Name: Lithium Germanium Oxide
CAS: 12315-28-5
EC Number: 235-581-1
Chemical Formular: GeLi2O3
Appearance: solid
Molecular Weight: 134.507 g/mol
Melting Point: 1239 °C
Boiling Point: n/a
Density: 3,53 g/cm3
Solubility in water: n/a
Exact Mass: 135.938 g/mol
Monoisotopic Mass: 135.938 g/mol
Topological Polar Surface Area: 63.2 A^2
Complexity: 18.8

Lithium Germanium Oxide
99% Lithium Germanium Oxide
99.5% Lithium Germanium Oxide
99.9% Lithium Germanium Oxide
99.95% Lithium Germanium Oxide
99.99% Lithium Germanium Oxide
99.999% Lithium Germanium Oxide

Lithium Germanium Oxide,customized specifications

Chemical Formular:GeLi2O3
PubChem CID:13783483
IUPAC Name:dilithium;dioxido(oxo)germane
Canonical SMILES:[Li+].[Li+].[O-][Ge](=O)[O-]
GHS Hazard Statements:n/a
Hazard Codes:n/a
Risk Codes:n/a
Precautionary Statement Codes:n/a
Flash Point:n/a

Dilithium oxogermanediolate
dilithium trioxogermanate(2-)
germanate(2-) trioxo-

lithium (1:2)
lithium metagermanate
lithium germanate

LithiumLithium is a chemical element with symbol Li and atomic number 3. Classified as an alkali metal, lithium is a solid at room temperature.
Lithium and its compounds have several industrial applications, including heat-resistant glass and ceramics, lithium grease lubricants, flux additives for iron, steel and aluminium production, lithium batteries, and lithium-ion batteries. These uses consume more than three quarters of lithium production.
Lithium is present in biological systems in trace amounts; its functions are uncertain. Lithium salts have proven to be useful as a mood-stabilizing drug in the treatment of bipolar disorder in humans.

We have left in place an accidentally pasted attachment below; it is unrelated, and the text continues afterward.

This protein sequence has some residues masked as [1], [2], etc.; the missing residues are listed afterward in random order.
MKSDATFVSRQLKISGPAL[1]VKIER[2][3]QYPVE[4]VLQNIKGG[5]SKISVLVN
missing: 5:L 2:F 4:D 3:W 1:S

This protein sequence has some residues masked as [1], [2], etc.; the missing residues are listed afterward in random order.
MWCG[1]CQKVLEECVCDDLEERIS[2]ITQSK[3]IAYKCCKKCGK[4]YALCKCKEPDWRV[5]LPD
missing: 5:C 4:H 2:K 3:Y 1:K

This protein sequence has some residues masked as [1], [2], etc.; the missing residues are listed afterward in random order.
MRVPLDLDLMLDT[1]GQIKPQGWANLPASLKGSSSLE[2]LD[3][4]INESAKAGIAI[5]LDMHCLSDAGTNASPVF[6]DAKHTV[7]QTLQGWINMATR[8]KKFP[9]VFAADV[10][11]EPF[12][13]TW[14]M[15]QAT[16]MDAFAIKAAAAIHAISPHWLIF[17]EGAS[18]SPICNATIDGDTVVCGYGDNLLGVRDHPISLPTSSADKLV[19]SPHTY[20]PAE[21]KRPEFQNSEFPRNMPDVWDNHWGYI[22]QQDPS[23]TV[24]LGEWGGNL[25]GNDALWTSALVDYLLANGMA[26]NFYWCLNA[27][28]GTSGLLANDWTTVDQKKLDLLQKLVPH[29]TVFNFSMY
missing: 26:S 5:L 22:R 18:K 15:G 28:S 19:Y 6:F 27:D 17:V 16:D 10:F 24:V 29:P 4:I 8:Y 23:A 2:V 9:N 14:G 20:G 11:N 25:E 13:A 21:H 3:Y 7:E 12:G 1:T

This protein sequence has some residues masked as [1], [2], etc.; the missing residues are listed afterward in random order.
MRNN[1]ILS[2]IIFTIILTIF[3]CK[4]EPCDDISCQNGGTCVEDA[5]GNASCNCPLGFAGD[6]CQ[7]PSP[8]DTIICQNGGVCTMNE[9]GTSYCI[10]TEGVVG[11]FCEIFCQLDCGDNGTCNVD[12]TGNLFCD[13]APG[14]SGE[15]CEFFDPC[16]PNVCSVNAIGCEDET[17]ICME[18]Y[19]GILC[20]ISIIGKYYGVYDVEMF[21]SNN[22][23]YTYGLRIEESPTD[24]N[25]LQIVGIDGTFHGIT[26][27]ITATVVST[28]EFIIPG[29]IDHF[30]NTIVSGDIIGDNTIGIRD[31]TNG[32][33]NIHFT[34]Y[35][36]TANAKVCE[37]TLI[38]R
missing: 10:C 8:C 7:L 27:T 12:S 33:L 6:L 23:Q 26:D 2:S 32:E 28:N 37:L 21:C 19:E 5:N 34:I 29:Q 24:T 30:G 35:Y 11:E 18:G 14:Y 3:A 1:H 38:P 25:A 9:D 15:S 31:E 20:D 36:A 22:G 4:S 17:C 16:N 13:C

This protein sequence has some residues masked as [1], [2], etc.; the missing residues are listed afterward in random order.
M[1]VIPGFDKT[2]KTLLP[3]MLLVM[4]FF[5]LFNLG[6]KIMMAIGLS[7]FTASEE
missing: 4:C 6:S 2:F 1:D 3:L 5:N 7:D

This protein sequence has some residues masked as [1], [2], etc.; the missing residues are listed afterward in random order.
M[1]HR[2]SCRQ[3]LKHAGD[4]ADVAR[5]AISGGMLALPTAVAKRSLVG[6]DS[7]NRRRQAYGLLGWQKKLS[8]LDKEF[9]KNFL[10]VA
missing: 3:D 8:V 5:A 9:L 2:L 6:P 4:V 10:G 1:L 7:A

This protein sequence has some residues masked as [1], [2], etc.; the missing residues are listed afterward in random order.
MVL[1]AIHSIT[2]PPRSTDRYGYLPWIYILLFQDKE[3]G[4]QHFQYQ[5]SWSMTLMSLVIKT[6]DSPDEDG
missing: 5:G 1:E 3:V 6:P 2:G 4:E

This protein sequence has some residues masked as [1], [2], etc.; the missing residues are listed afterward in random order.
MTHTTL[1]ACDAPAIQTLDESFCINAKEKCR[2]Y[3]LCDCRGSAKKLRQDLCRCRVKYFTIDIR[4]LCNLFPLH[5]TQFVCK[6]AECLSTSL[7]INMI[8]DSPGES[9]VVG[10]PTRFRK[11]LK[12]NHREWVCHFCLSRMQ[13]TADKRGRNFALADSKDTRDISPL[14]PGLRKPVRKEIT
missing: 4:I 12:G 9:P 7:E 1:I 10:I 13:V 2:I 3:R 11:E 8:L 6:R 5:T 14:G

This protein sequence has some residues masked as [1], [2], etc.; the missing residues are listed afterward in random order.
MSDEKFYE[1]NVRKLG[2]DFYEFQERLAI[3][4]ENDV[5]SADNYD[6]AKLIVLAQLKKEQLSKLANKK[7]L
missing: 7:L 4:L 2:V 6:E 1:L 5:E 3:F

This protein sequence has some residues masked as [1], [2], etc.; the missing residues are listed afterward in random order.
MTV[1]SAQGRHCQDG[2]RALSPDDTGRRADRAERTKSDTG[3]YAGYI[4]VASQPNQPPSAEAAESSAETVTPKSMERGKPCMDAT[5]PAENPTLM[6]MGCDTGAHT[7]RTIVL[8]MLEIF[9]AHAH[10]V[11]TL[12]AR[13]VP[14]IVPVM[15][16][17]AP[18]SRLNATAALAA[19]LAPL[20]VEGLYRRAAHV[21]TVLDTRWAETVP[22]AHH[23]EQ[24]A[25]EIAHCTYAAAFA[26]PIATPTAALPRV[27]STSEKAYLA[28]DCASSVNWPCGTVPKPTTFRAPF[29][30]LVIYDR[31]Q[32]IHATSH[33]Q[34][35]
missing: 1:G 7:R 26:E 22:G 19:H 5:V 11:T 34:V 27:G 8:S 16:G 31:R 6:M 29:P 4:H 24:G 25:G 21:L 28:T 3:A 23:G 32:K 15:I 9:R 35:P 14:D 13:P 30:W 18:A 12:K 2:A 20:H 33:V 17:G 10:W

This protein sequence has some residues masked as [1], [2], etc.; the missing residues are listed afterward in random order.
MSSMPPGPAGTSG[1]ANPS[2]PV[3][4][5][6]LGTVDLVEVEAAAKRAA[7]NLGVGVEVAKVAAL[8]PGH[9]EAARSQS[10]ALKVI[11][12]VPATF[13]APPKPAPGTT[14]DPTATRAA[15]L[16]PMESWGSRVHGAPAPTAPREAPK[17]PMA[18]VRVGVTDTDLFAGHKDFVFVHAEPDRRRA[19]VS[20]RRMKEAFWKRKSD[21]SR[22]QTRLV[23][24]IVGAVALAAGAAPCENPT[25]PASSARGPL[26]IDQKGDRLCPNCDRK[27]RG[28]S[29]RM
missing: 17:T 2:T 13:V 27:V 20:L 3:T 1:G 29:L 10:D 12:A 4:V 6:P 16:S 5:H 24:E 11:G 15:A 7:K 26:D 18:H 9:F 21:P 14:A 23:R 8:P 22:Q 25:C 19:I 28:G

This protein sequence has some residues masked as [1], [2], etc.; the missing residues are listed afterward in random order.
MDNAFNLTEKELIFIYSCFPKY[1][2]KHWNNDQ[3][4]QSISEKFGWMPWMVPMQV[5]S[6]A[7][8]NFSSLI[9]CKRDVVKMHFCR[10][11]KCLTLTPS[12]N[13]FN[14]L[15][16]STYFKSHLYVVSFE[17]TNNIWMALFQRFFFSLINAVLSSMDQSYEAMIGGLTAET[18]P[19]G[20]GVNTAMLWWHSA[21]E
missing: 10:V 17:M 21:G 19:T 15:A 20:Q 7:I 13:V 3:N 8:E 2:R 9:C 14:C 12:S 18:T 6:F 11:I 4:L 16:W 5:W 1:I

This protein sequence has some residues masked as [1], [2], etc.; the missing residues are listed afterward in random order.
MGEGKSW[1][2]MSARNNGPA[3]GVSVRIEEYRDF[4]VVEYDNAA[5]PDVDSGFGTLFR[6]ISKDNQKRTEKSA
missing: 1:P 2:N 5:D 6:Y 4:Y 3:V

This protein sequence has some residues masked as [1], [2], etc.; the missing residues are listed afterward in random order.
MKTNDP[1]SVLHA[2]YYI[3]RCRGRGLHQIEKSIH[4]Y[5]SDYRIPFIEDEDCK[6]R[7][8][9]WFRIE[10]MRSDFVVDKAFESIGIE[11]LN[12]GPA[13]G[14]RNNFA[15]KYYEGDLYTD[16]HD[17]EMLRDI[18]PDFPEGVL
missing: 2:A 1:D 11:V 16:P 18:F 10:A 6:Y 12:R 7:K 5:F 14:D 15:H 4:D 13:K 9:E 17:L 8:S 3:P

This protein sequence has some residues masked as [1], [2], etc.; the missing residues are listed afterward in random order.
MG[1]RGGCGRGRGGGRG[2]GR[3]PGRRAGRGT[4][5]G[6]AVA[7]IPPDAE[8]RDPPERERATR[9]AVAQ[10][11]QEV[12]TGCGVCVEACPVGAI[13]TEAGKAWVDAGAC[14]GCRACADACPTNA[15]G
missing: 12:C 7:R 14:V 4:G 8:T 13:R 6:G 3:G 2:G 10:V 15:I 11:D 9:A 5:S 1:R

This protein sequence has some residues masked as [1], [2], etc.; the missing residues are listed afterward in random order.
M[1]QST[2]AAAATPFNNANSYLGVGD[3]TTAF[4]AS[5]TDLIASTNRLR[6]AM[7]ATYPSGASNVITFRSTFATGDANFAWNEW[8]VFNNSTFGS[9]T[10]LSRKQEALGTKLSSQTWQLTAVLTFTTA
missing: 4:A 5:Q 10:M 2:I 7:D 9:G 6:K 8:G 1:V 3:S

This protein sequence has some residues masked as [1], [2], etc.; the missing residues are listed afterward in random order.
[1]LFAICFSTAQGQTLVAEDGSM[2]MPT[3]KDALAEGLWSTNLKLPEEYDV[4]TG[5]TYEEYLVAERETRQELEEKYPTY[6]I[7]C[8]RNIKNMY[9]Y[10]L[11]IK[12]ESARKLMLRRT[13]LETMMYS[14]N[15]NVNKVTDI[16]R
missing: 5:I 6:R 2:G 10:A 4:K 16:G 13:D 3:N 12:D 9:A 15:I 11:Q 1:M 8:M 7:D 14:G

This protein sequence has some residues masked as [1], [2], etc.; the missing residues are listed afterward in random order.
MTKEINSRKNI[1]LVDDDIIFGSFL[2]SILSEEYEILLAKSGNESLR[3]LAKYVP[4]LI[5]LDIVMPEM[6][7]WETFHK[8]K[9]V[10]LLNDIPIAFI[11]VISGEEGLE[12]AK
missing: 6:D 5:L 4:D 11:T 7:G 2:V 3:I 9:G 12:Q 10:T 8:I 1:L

It does not occur freely in nature; combined, it is found in small units in nearly all igneous rocks and in many mineral springs. Lepidolite, spodumene, petalite, and amblygonite are the more important minerals containing it.
Lithium is presently being recovered from brines of Searles Lake, in California, and from those in Nevada. Large deposits of quadramene are found in North Carolina. The metal is produced electrolytically from the fused chloride. Lithium is silvery in appearance, much like Na, K, and other members of the alkali metal series. It reacts with water, but not as vigorously as sodium. Lithium imparts a beautiful crimson color to a flame, but when the metal burns strongly, the flame is a dazzling white.

OxygenOxygen is the chemical element with the symbol O and atomic number 8, meaning its nucleus has 8 protons.
Oxygen is a member of the chalcogen group on the periodic table, a highly reactive nonmetal, and an oxidizing agent that readily forms oxides with most elements as well as with other compounds.
Dioxygen is used in cellular respiration and many major classes of organic molecules in living organisms contain oxygen, such as proteins, nucleic acids, carbohydrates, and fats, as do the major constituent inorganic compounds of animal shells, teeth, and bone.
Oxygen was isolated by Michael Sendivogius before 1604, but it is commonly believed that the element was discovered independently by Carl Wilhelm Scheele, in Uppsala, in 1773 or earlier, and Joseph Priestley in Wiltshire, in 1774.

GermaniumGermanium is a chemical element with the symbol Ge and atomic number 32.
It is a lustrous, hard-brittle, grayish-white metalloid in the carbon group, chemically similar to its group neighbours silicon and tin.
Pure germanium is a semiconductor with an appearance similar to elemental silicon. Like silicon, germanium naturally reacts and forms complexes with oxygen in nature.

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